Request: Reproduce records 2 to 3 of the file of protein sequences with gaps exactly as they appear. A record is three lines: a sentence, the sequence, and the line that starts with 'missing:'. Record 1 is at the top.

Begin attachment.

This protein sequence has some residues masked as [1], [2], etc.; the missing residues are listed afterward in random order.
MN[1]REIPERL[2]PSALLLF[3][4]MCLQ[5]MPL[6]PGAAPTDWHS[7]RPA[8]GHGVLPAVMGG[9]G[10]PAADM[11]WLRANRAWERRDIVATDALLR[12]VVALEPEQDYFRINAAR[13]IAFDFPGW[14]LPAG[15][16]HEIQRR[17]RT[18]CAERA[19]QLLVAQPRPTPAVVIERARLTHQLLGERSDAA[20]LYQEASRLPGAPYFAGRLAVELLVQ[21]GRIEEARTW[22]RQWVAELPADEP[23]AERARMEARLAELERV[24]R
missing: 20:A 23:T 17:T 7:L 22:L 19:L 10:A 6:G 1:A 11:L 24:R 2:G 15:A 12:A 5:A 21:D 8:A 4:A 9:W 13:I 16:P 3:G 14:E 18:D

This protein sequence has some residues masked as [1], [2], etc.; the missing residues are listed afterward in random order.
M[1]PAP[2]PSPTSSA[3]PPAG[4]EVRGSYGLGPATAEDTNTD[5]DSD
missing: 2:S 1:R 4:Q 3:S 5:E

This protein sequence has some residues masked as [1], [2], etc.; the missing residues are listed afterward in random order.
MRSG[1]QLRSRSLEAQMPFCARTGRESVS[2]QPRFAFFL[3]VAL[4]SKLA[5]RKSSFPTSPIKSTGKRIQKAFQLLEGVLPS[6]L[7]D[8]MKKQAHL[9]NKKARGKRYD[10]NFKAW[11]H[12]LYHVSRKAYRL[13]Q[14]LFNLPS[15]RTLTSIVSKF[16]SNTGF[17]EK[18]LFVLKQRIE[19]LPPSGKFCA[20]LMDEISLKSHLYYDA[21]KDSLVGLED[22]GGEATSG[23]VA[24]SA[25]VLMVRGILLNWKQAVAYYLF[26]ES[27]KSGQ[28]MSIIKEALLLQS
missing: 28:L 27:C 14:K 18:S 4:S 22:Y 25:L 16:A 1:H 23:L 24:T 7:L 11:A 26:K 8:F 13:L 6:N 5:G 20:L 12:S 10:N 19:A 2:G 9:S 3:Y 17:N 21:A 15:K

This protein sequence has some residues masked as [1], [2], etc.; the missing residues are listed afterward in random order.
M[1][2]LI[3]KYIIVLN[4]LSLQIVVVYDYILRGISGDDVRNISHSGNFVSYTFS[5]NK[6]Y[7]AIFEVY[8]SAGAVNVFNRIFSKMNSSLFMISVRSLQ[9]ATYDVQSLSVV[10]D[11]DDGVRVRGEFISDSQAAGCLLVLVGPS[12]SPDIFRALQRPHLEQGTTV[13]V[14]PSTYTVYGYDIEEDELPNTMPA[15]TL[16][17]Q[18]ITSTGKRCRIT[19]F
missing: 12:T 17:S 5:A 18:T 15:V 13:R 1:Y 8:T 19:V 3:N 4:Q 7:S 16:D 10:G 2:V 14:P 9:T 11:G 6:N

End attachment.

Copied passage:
This protein sequence has some residues masked as [1], [2], etc.; the missing residues are listed afterward in random order.
M[1]PAP[2]PSPTSSA[3]PPAG[4]EVRGSYGLGPATAEDTNTD[5]DSD
missing: 2:S 1:R 4:Q 3:S 5:E

This protein sequence has some residues masked as [1], [2], etc.; the missing residues are listed afterward in random order.
MRSG[1]QLRSRSLEAQMPFCARTGRESVS[2]QPRFAFFL[3]VAL[4]SKLA[5]RKSSFPTSPIKSTGKRIQKAFQLLEGVLPS[6]L[7]D[8]MKKQAHL[9]NKKARGKRYD[10]NFKAW[11]H[12]LYHVSRKAYRL[13]Q[14]LFNLPS[15]RTLTSIVSKF[16]SNTGF[17]EK[18]LFVLKQRIE[19]LPPSGKFCA[20]LMDEISLKSHLYYDA[21]KDSLVGLED[22]GGEATSG[23]VA[24]SA[25]VLMVRGILLNWKQAVAYYLF[26]ES[27]KSGQ[28]MSIIKEALLLQS
missing: 28:L 27:C 14:K 18:S 4:S 22:Y 25:L 16:A 1:H 23:L 24:T 7:L 11:A 26:K 8:F 13:L 6:N 5:G 20:L 12:S 10:N 19:A 2:G 9:S 3:Y 17:N 21:A 15:K